The world seems upside down – the 1 percent turns most of our lives towards their benefit. Truth tellers go to jail; liars go free; secrecy trumps democracy; the World Health Organisation declares that violence against women is an “epidemic global health problem”; girls and women hold up not half the sky, but the whole thing as they do the lion’s share of labour; Julian Assange demands transparency from governments while progressives simply forget that he is accused of rape; right-wing activists attack women’s rights to her body, especially to abortion while denying real choices to children everywhere.

So much is changing about everything: the globe, the earth, weather, jobs, classes, races, genders and sexes. Because women’s lives are changing, and everywhere, feminisms also need to change.

Enter, the new proletariat(s) – where class structure matters and in new complex ways. So, maybe it is time to retrieve the term proletariat from the “left” and reinvent it for the rest of us progressives. It is time to recognise the struggle to control women’s bodies in all forms – from sexual abuse and rape to the war on abortion to the denial of equal pay – as deeply politically misogynist even if there is no easy way to mobilise and collectivise this effort.

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A Radical Severing of Violence from Freedom

By Sam Krop / Deep Green Resistance Eugene

By Sam Krop / Deep Green Resistance Eugene

There has recently been a great deal of debate around the topic of consent in sexual politics. Stakeholders in this debate have vocalized a wide range of positions, from positing the centrality of consent in questions of sexual ethics to considering the negative implications of undivided attention allotted to it. Meanwhile, on the ground, a certain kind of pornography starring women being tied up, chained, gagged and penetrated, whipped, and made to bleed has become exceedingly popular and widely sought out. To understand the nature, let alone the implications, of this kind of pornography, we have to understand its origins—the origins of Sadomasochism.

Marquis de Sade, a prominent member of nobility and a convicted rapist, kidnapper, and abuser was the namesake of the term sadism. Although he is now celebrated throughout philosophical and literary discourse as somewhat of a pop icon, Sade was undoubtedly a deviant of the most sordid variety. In her book Pornography: Men Possessing Women, Andrea Dworkin devotes a whole chapter to enumerating Sade’s abundant sexual escapades and convictions in a worthy attempt to expose him for the fiend he was. Among his atrocities, Sade was guilty of torture, poisoning, kidnapping children, and raping countless women. Sade’s ill formed justifications for these actions are articulated in his pornographic literature now commonly consumed as erotic philosophy. In his works, he claims to be an advocate of absolute freedom, a right he argues needs to be realized in sexual practice.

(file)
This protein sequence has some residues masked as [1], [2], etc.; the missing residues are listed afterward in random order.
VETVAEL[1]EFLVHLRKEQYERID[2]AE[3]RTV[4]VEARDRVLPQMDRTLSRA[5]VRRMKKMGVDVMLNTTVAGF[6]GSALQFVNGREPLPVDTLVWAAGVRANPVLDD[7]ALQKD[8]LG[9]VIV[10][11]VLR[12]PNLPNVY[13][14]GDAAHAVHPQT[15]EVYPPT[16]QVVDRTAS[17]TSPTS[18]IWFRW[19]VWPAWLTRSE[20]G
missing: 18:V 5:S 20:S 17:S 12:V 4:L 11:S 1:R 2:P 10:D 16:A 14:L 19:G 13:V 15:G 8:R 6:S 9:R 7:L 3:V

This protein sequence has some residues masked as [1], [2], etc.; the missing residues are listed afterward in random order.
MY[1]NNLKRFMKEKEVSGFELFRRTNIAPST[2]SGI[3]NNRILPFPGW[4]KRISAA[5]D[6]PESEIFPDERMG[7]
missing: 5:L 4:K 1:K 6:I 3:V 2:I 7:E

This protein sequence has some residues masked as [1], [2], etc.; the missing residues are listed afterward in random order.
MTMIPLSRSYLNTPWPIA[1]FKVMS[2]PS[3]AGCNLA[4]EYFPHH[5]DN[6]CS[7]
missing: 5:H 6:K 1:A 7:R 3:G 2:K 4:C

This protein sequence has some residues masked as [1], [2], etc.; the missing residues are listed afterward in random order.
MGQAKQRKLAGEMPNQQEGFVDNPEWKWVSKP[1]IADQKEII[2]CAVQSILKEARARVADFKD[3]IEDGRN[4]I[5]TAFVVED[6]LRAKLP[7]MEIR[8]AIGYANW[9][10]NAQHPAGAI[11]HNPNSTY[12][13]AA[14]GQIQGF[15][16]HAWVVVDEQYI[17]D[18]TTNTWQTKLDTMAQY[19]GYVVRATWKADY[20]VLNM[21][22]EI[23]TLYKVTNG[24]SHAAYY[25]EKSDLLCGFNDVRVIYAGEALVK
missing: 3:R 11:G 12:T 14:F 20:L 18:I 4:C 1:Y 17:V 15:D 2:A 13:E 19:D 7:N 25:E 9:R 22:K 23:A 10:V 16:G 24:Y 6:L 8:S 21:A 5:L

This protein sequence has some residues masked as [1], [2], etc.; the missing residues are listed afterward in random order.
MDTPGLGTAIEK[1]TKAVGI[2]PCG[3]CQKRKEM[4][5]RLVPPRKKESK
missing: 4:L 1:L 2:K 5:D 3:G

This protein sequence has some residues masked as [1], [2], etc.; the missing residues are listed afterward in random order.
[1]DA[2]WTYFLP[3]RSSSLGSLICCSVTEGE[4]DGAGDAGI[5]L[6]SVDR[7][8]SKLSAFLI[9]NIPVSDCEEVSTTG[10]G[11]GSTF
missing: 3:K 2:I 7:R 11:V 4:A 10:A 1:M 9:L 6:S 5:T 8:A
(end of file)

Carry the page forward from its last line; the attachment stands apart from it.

Needless to say, his conception of absolute freedom did not apply to his victims. To conceal this obvious inconsistency, Sade argued that the recipients of his violence would enjoy it, even ask for it, if they were to just surrender their prudish boundaries and openly realize their repressed sexuality. It is my opinion that anyone with a pulse who reads a factual account of Sade’s life would want to distance themselves as much as is worldly possible from this individual and his legacy. And yet, amazingly, in recent years sadism has become not only popular but widely accepted. This philosophy, stemming from a man who made no secret of the fact that he derived the greatest pleasure from inflicting bodily pain onto unwitting victims is flourishing even in activist circles, the communities that are supposed to be the most concerned with justice.

Sade’s legacy, the concept of absolute freedom applied to sexual practice, continues to legitimize the widespread dissemination of the most vicious sexual scenes imaginable. Instead of recognizing the practice of sexual violence as what it is—sexual violence—the ideology of freedom has precluded the possibility for critique, calling any challenge censorship. This practice has silenced the victims of pornography as well as those who question the ethics of enjoying the same treatment that has marked the most horrific of atrocities. This is called ideological orthodoxy, more commonly known as dogma. The job of radicals—those who get to the root of things, those who consider material circumstances, not merely ideals—is to challenge ideologies when they begin to threaten the lives of real humans.

As Andrea Dworkin has said, “when theory becomes an impediment to action, it is time to discard the theory and return naked, that is, without theory, to the world of reality.” As Sade has shown us, what the theory of absolute freedom in practice really means is freedom for some at the expense of others. In the case of BDSM culture, absolute freedom means freedom for rapists at the expense of the raped and freedom for abusers at the expense of the abused. This, of course, is the legacy of this culture from its birth—the history of oppression masquerading as freedom.